Google’s AI to save lives

Re­searcher David Sil­ver says health­care is the next fron­tier for Deep­Mind. Kather­ine Noyes re­ports

Tech Advisor - - Contents -

With more pos­si­ble board com­bi­na­tions than there are atoms in the uni­verse, Go has long been con­sid­ered the ul­ti­mate chal­lenge for AI re­searchers

Al­phaGo’s un­canny suc­cess at the game of Go was taken by many as a death knell for the dom­i­nance of the hu­man in­tel­lect, but Google re­searcher David Sil­ver doesn’t see it that way. In­stead, he sees a world of po­ten­tial ben­e­fits.

As one of the lead ar­chi­tects be­hind Google Deep­Mind’s Al­phaGo sys­tem, which de­feated South Korean Go champion Lee Se-dol 4 games to 1 in March (pic­tured above), Sil­ver be­lieves the tech­nol­ogy’s next role should be to help ad­vance hu­man health.

“We’d like to use these tech­nolo­gies to have a pos­i­tive im­pact in the real world,” he told an au­di­ence of AI re­searchers at the In­ter­na­tional Joint Con­fer­ence on Artificial In­tel­li­gence in New York.

With more pos­si­ble board com­bi­na­tions than there are atoms in the uni­verse, Go has long been con­sid­ered the ul­ti­mate chal­lenge for AI re­searchers. Al­phaGo was trained first on ex­pert hu­man moves, then on mil­lions of games of self-play. In its vic­tory against Se-dol, its moves were de­scribed by ex­perts as “cre­ative” in that they ob­vi­ously didn’t de­rive strictly from its train­ing ma­te­ri­als. Now, Deep­Mind is ap­ply­ing Al­phaGo’s deep-learn­ing smarts to ap­pli­ca­tions that in­clude health an­a­lyt­ics and health as­sis­tants for de­liv­er­ing per­son­alised medicine, Sil­ver said.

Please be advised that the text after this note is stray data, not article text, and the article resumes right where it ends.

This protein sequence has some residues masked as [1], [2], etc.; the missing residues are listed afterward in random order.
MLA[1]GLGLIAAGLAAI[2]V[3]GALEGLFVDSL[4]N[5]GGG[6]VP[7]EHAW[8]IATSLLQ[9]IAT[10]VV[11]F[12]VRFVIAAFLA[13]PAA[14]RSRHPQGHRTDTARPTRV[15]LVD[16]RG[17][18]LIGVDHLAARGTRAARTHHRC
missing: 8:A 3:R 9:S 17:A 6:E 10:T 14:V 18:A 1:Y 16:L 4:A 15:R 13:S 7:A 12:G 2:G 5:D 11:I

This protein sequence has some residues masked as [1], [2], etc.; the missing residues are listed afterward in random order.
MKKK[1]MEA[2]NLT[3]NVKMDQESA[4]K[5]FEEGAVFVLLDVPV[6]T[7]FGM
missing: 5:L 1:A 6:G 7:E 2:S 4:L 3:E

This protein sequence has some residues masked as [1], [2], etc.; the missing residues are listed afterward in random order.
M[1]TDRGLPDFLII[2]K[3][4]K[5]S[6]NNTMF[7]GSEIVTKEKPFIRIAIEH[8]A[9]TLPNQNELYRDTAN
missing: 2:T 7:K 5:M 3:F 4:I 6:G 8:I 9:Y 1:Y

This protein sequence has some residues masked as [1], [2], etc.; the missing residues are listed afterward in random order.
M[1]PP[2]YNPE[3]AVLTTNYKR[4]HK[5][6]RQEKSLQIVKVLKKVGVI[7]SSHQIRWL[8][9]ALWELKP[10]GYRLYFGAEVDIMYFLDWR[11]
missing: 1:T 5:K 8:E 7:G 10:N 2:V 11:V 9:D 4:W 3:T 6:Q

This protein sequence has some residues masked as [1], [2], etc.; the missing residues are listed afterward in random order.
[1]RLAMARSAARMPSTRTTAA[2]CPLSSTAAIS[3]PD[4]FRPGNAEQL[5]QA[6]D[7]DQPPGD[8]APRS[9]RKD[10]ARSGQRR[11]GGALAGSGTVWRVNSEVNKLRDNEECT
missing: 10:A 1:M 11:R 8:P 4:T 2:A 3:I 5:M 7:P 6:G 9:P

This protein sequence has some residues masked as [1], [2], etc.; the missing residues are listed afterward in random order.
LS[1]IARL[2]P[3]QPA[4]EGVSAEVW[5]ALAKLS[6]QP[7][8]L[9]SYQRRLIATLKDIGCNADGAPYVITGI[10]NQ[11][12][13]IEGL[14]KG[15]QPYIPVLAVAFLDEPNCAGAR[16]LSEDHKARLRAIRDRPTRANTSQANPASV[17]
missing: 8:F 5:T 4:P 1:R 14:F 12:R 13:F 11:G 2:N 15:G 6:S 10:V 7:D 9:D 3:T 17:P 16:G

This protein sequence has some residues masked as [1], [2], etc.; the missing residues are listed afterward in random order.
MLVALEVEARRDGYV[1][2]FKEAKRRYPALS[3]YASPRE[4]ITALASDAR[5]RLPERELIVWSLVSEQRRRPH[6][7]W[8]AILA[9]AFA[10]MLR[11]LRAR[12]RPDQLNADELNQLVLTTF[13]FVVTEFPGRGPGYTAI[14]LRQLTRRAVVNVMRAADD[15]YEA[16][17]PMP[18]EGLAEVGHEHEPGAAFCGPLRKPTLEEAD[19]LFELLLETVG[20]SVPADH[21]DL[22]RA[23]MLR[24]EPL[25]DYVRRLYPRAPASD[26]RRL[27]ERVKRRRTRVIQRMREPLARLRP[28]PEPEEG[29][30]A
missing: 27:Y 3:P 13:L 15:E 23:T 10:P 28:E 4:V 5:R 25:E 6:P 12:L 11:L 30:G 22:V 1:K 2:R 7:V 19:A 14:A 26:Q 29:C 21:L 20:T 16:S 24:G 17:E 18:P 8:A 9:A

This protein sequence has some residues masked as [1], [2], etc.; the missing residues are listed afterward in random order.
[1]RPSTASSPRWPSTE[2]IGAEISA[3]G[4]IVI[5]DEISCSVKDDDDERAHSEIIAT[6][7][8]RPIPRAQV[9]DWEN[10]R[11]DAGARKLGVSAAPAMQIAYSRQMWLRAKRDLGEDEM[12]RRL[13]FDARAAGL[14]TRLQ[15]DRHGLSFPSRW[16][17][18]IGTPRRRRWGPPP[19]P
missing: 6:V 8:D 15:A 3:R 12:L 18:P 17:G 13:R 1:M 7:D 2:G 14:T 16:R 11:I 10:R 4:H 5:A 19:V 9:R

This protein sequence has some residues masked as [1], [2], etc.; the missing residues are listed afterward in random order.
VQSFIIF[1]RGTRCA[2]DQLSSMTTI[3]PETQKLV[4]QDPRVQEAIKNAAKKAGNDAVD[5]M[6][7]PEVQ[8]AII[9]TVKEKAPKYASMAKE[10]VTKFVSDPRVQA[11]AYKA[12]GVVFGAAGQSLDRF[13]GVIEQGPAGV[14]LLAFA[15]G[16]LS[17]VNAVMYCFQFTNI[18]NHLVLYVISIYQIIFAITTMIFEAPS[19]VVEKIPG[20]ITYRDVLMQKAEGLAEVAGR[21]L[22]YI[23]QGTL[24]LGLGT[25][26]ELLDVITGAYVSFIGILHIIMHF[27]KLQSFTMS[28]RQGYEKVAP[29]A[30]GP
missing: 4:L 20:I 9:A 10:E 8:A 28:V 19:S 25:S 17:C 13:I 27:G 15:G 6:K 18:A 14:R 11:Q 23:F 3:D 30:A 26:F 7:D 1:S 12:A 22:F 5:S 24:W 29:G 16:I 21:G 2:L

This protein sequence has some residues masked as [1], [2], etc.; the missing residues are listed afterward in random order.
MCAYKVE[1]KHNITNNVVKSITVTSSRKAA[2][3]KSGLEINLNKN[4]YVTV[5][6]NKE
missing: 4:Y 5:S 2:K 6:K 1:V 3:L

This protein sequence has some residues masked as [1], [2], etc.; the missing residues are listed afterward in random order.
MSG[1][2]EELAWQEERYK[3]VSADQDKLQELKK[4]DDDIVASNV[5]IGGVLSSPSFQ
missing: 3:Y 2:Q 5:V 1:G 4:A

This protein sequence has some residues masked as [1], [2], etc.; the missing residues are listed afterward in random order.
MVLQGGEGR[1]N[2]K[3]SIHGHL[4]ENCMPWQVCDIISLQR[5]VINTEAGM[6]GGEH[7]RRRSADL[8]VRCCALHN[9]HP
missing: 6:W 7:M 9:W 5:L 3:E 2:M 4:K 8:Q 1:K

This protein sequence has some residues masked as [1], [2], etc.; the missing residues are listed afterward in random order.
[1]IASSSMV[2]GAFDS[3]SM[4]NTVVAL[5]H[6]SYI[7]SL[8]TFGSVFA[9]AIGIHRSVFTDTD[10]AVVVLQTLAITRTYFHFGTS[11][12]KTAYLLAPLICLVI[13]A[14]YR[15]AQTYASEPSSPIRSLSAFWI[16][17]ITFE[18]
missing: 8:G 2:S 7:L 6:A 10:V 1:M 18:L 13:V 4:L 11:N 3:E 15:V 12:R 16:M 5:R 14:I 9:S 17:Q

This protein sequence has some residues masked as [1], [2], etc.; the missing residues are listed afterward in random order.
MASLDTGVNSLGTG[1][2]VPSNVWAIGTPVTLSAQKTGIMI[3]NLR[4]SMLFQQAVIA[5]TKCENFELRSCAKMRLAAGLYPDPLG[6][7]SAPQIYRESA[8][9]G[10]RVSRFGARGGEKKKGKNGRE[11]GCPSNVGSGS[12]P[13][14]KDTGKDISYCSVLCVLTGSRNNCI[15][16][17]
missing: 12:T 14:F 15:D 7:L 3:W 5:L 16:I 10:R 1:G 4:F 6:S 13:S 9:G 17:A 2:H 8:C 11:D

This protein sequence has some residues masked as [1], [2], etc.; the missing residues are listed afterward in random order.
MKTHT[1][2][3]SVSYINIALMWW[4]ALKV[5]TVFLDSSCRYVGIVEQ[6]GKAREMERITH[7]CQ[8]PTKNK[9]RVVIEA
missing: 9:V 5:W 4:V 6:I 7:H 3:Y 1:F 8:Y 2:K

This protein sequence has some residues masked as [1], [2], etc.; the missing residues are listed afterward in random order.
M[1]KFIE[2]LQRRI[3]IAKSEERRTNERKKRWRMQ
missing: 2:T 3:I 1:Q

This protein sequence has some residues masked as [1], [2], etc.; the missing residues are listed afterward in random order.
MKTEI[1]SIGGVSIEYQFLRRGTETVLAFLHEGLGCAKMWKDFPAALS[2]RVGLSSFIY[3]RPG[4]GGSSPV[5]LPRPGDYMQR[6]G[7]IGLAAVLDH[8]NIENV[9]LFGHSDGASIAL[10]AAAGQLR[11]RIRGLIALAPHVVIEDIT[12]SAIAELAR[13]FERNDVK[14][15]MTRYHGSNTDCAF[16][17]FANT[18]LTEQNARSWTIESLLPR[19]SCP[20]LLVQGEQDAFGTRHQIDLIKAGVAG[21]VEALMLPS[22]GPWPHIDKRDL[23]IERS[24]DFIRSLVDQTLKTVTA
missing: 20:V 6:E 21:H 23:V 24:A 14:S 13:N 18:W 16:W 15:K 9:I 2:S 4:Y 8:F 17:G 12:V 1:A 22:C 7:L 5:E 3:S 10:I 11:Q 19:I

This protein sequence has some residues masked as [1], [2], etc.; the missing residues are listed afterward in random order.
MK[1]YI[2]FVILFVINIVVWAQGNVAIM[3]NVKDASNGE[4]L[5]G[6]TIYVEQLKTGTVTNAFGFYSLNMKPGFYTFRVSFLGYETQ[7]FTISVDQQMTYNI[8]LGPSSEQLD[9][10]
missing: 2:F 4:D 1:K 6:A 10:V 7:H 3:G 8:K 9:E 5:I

Ear­lier this year, UK-based Deep­Mind launched a health di­vi­sion. In July, it an­nounced a re­search part­ner­ship with Moor­fields Eye Hospi­tal that will fo­cus on ap­ply­ing ma­chine learn­ing to di­a­betic retinopa­thy and age-re­lated mac­u­lar de­gen­er­a­tion. It’s also been work­ing on sev­eral clin­i­cal mo­bile apps.

Many of the AI ad­vances that al­lowed Al­phaGo to achieve the suc­cess it did in Go could also help it ex­cel in health­care. Rather than find the best moves through sheer com­pu­ta­tional force the way IBM’s Deep­Blue did to beat chess champion Gary Kas­parov, Al­phaGo’s ap­proach is based on con­vo­lu­tional neu­ral net­works and re­in­force­ment learn­ing, al­low­ing it to essentiall­y teach it­self over time.

“Of course beat­ing Se-dol was ex­cit­ing, but for me, even more ex­cit­ing than the achieve­ment it­self was the man­ner in which Al­phaGo did it,” Sil­ver said. “It showed it can learn from data and self-play to fig­ure out knowl­edge for it­self.”

Re­in­force­ment learn­ing has long been con­sid­ered “a nice pipe dream,” he added. “Now it feels like these meth­ods re­ally work. That’s a real change. We can now look around at many, many dif­fer­ent do­mains. We’re by no means done with Al­phaGo.”

Al­phaGo played Lee Se-dol ear­lier this year

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